S60 WebKit FAQ Sheet
What open source components are used in the new Nokia Web Browser?
In addition, Nokia is open sourcing S60 WebKit, Memory Manager, and a Reference UI implementation so that the open source community can now work with the browser.
For more information about the browser see http://www.s60.com/s60/html/index.html.
We have been developing a proprietary browser for S60. We found that we have been focusing a lot of resources on dealing with issues like rendering and script execution - issues that have already been solved by open-source components. Since browsing is a complex technology, Nokia decided we should not re-invent the wheel. We started investigating the available open-source solutions and decided to go with a KDE-based solution primarily for 3 reasons:
What technical challenges did you face in that work?
Mobile devices are constrained by ROM, RAM, network latency and bandwidth, display, difficulty of input on a phone keypad, and a less powerful CPU compared to the desktop world. We needed to make some changes to take into account these constraints. The code execution behaviors that are correct in the desktop world do not always work well on mobile device.
What is the open source licensing model applied to open source components?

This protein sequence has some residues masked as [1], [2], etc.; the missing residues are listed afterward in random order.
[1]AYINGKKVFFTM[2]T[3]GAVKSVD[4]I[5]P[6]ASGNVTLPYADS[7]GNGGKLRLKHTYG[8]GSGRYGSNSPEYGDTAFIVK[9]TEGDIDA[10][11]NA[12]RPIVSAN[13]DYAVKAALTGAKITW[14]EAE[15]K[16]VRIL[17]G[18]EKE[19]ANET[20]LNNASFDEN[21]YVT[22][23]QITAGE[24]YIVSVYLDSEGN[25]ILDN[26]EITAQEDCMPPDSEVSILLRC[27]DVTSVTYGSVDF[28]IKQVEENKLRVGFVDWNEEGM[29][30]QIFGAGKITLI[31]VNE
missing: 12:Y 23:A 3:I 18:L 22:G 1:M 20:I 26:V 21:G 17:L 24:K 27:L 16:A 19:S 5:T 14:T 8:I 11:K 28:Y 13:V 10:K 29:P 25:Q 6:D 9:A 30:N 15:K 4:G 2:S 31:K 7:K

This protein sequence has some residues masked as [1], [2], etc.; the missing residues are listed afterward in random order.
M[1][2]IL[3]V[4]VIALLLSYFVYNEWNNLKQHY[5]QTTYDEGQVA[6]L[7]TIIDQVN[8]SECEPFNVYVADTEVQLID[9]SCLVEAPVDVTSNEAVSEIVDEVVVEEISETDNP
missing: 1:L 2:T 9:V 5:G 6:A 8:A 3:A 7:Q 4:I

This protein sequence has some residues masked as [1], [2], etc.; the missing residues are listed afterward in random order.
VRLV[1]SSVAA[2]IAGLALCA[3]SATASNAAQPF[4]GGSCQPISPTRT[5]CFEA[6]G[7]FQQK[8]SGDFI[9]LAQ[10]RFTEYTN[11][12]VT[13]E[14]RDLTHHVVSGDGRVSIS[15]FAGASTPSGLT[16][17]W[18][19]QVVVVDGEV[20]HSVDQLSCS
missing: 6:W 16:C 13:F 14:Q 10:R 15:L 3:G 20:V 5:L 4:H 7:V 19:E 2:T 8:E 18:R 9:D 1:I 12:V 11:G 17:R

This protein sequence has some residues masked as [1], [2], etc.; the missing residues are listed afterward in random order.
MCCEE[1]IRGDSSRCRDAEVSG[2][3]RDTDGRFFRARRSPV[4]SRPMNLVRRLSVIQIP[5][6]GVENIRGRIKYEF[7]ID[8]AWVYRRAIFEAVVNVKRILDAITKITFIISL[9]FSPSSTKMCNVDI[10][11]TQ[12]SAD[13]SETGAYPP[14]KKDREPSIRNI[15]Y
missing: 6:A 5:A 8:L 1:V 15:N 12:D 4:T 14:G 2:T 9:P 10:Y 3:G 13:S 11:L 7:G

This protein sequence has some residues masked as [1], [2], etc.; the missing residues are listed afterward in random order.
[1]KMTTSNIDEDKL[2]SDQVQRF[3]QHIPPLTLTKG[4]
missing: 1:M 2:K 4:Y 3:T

The S60 WebKit source code released by Nokia comes under the terms of the open source BSD License, a highly permissive software license with few requirements that is one of the most popular licenses among free software developers worldwide. The source code will be made available to open source developers through the WebKit Open Source Project.
How is the relationship evolving between the open source community and Nokia's project?
We would like to find a model where we can collaborate with the open source community that is focused towards browsing related solutions. With the advent of faster networks and more capable mobile devices we expect to see a lot of development in the mobile software area. We hope that in the future the open source community will be interested to look beyond desktop software and considers taking on projects in the mobile software space. We see Nokia's new open source browser as a good project to spark the open source community's interest in mobile software applications.
We have now open sourced all the components that are required by the open source community to work with the S60 Browser engine. We hope to work with the community to work on the browser development.
Can I port the browser to other mobile devices?
Yes, one can port the same open source core to other mobile devices just as Nokia has done. You would need to port the KWQ layer in WebCore, write a new Web Kit and a new Browser UI to create a browser on a new platform.
What are the mobility enhancements and new compoents that Nokia is contributing to the open source?
Some of the mobility enhancements done by Nokia are:
Usability improvements: layout scaling that fits the text on a mobile page to the display width, rendering of frames as tables, text search capabilities as well as a mouse pointer to give users a desktop-like navigation experience.
Reference user interface: including a number of standard browser user interface features. This can get you easily started on the development of new browser core or user interface features.